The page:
U.S. Department of Education Launches First-Ever School Environment Listening Tour for Native American Students

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U.S. Department of Education Launches First-Ever School Environment Listening Tour for Native American Students

Tour stops set for Wisconsin, Michigan, Oklahoma, New York, California, Alaska and Washington state

The White House Initiative on American Indian and Alaska Native Education (WHIAIANE) and the U.S. Department of Education’s Office for Civil Rights are launching their first-ever school environment listening tour to hear from schools and communities on ways to better meet the unique educational and culturally-related academic needs of Native American students.

The listening sessions will focus on school environment - bullying, student discipline and offensive imagery and symbolism. WHIAIANE will gather feedback during the tour and consider how it can inform future action to ensure Native American students receive a high quality education.

The first stop on the tour is Friday, Oct. 10, in Franklin, Wisconsin, at the Indian Community School of Milwaukee, followed by another session on Sunday, Oct. 26, in Lacrosse, Wisconsin. Additional listening sessions will be held in coming weeks in Seattle, Washington; Ann Arbor, Michigan; Tulsa, Oklahoma; Oklahoma City, Oklahoma; Troy, New York; Los Angeles, California; and Anchorage, Alaska.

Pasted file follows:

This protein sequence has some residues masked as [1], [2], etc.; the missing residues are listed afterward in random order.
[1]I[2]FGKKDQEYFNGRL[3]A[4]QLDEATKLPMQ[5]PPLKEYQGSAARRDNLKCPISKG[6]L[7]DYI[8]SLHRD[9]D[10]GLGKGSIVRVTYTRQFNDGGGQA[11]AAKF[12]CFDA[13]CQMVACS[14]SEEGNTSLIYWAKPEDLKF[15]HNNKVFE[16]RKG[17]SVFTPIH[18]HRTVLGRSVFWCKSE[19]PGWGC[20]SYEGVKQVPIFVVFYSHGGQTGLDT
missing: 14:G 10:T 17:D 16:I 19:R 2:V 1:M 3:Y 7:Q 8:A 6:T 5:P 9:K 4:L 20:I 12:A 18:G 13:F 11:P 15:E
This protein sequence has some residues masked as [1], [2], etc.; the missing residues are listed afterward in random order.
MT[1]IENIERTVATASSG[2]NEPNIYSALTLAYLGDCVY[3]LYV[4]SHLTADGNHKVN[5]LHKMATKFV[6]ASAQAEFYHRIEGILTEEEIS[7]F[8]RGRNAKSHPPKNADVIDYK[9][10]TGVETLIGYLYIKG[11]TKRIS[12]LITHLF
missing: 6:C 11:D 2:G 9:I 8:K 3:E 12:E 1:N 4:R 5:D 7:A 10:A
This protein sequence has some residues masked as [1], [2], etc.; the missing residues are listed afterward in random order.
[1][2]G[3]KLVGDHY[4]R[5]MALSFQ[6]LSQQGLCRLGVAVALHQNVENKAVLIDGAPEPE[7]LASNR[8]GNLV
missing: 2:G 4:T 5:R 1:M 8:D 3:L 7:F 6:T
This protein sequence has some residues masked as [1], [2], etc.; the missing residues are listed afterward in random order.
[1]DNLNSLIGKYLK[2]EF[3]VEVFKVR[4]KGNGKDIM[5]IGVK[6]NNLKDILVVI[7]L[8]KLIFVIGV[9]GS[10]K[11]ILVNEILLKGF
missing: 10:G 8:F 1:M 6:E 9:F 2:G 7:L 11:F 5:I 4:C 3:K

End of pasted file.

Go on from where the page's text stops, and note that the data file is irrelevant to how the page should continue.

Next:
“We hope that these sessions will serve as a meaningful resource to the Native community as my office and the Administration work to ensure that American Indian and Alaska Native students have equitable educational opportunities in healthy learning environments,” said William Mendoza, executive director of the White House Initiative on American Indian and Alaska Native Education. “Indian students have unique education challenges as they strive to preserve their native cultures and languages, while ensuring that they are college and career ready.”

In his June 13, 2014 visit to Standing Rock Indian Reservation in North Dakota, President Obama affirmed the Administration’s commitment to strengthen Native American communities through education and economic development. His initiative, “My Brother’s Keeper,” ensures that schools can provide the social, emotional, and behavioral supports for all youth—including boys and young men of color—that will enable all students to graduate from high school ready for college and careers.

WHIAIANE and the Office for Civil Rights (OCR) are committed to supporting school districts, states, tribes and other organizations as they seek to better serve Native American students and ensure that all students have equal opportunities and resources in order to learn and succeed in school, careers and in life. OCR recently released guidance to educators on Title VI of the Civil Rights Act of 1964 to ensure that all students have equitable access to the resources that they deserve – and that are their right – such as academic and extracurricular programs, strong teaching, facilities, and instructional materials. Administration officials and U.S. Education Secretary Arne Duncan have engaged directly with tribal officials on a range of educational issues important to Indian Country.

Additional information about specific locations and dates for future listening sessions will be announced in the coming weeks. Upcoming event information can be found at www.edtribalconsultations.org.

Who : William Mendoza, executive director of the White House Initiative on American Indian and Alaska Native Education
What : Listening session with education practitioners, tribal leaders, students and families, school personnel, local community members
When : 9 a.m. – 4 p.m. CT, Oct. 10, 2014
Where : Indian Community School of Milwaukee
10405 West St. Martins Rd.
Franklin, Wisconsin